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Joseph Magil
American Record Guide, March 2009

What makes this release special is the documentary, The Secret Life of Alban Berg. It has become increasingly clear since the death of Berg’s widow Helen Berg in 1976 that Berg had left secret information about his personal life in his music. The first revelation was the love Berg had for Hanna Fuch-Robettin, which was the inspiration for his Lyric Suite. This film has an interview with Hanna’s daughter Dorothea, who appears along with her mother and brother in musical code in the Suite. Dorothea shows the annotated score of the Suite that Berg gave to her mother, with all the secrets marked in color-coded ink: red for Hanna, green for Dorothea, and blue for her brother. She also reads an excerpt from a love letter that Berg wrote to her mother. Dorothea’s sister-in-law, Lesley Fuchs-Robettin, is also interviewed. A relative of Berg, Marie Berg, tells how her husband remarked to her one day that he wished to find his cousin, Berg’s illegitimate daughter Albine. A photo of the young Albine is shown.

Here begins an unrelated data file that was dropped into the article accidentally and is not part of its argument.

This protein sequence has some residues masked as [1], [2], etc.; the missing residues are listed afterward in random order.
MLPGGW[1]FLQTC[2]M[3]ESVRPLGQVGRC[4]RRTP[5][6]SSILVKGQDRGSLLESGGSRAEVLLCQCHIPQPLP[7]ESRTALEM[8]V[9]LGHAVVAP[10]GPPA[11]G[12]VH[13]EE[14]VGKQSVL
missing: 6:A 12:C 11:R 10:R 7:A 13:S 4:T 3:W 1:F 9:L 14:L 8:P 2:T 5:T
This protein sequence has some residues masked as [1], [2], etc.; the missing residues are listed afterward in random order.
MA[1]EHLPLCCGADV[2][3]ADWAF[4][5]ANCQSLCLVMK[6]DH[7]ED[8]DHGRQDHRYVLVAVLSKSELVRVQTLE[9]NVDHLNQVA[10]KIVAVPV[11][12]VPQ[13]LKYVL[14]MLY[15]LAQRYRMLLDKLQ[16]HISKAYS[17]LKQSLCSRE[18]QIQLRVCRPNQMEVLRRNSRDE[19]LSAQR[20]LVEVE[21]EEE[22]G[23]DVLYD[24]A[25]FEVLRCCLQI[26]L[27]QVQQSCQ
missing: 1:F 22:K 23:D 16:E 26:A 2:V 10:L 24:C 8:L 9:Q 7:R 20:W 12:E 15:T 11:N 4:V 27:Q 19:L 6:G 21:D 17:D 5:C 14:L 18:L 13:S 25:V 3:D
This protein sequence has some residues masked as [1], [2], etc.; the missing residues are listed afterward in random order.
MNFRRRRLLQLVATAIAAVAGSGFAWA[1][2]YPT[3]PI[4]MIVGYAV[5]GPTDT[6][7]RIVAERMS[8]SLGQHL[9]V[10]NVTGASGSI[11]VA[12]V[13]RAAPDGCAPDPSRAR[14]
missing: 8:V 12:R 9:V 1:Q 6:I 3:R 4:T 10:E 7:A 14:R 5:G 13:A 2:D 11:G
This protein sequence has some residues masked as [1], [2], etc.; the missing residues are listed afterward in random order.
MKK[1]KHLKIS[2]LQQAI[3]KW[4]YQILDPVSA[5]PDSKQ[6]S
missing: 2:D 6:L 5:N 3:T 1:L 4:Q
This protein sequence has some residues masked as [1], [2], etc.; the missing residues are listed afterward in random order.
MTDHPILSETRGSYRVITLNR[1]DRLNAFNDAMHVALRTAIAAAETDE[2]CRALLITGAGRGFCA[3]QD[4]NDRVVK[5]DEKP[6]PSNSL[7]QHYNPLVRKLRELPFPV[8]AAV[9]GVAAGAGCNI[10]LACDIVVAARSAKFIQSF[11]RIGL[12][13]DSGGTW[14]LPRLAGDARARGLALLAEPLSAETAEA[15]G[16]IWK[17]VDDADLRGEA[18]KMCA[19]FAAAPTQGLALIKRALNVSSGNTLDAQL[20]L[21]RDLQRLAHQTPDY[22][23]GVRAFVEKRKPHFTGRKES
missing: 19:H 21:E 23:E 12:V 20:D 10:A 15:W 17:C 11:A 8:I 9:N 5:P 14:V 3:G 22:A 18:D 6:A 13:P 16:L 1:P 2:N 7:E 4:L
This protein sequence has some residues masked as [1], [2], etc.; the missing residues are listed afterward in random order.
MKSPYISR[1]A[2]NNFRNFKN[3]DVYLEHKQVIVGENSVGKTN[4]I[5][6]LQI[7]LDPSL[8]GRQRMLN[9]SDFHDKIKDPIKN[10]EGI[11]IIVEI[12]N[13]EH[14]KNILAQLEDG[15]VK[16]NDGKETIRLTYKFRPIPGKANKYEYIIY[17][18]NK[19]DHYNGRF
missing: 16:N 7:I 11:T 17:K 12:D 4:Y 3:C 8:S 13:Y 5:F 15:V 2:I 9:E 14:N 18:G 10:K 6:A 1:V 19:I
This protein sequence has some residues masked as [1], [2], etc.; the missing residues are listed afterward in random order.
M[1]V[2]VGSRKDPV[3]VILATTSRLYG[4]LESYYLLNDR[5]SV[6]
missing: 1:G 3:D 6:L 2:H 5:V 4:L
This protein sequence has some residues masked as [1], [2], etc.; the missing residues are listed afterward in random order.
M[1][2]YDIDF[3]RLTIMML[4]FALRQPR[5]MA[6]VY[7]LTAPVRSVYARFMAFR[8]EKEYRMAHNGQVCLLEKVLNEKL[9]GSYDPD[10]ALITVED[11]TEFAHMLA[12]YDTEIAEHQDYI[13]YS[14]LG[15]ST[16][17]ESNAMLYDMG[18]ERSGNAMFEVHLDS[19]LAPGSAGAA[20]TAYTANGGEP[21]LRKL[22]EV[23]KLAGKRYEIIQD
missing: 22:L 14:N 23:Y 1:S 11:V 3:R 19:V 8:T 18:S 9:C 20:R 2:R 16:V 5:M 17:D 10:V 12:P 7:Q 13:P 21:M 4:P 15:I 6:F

When he was 17, Berg had a daughter with his family’s Carinthian servant girl, Marie Scheuchl, and we are shown a picture of her with the Berg family. It is pointed out that the Carinthian ländler quoted in the Violin Concerto is a real folk tune, not one Berg made up, and the rather risque lyrics that go with it refer to a girl named Mizzi, which was the common Viennese nickname for Marie. Finally, we are shown some love letters that I hadn’t even heard about written by Berg to a woman he only identifies as “Annie A”. So the plot thickens. If you are interested in how Berg’s private life is reflected in his music, this documentary is worthwhile.

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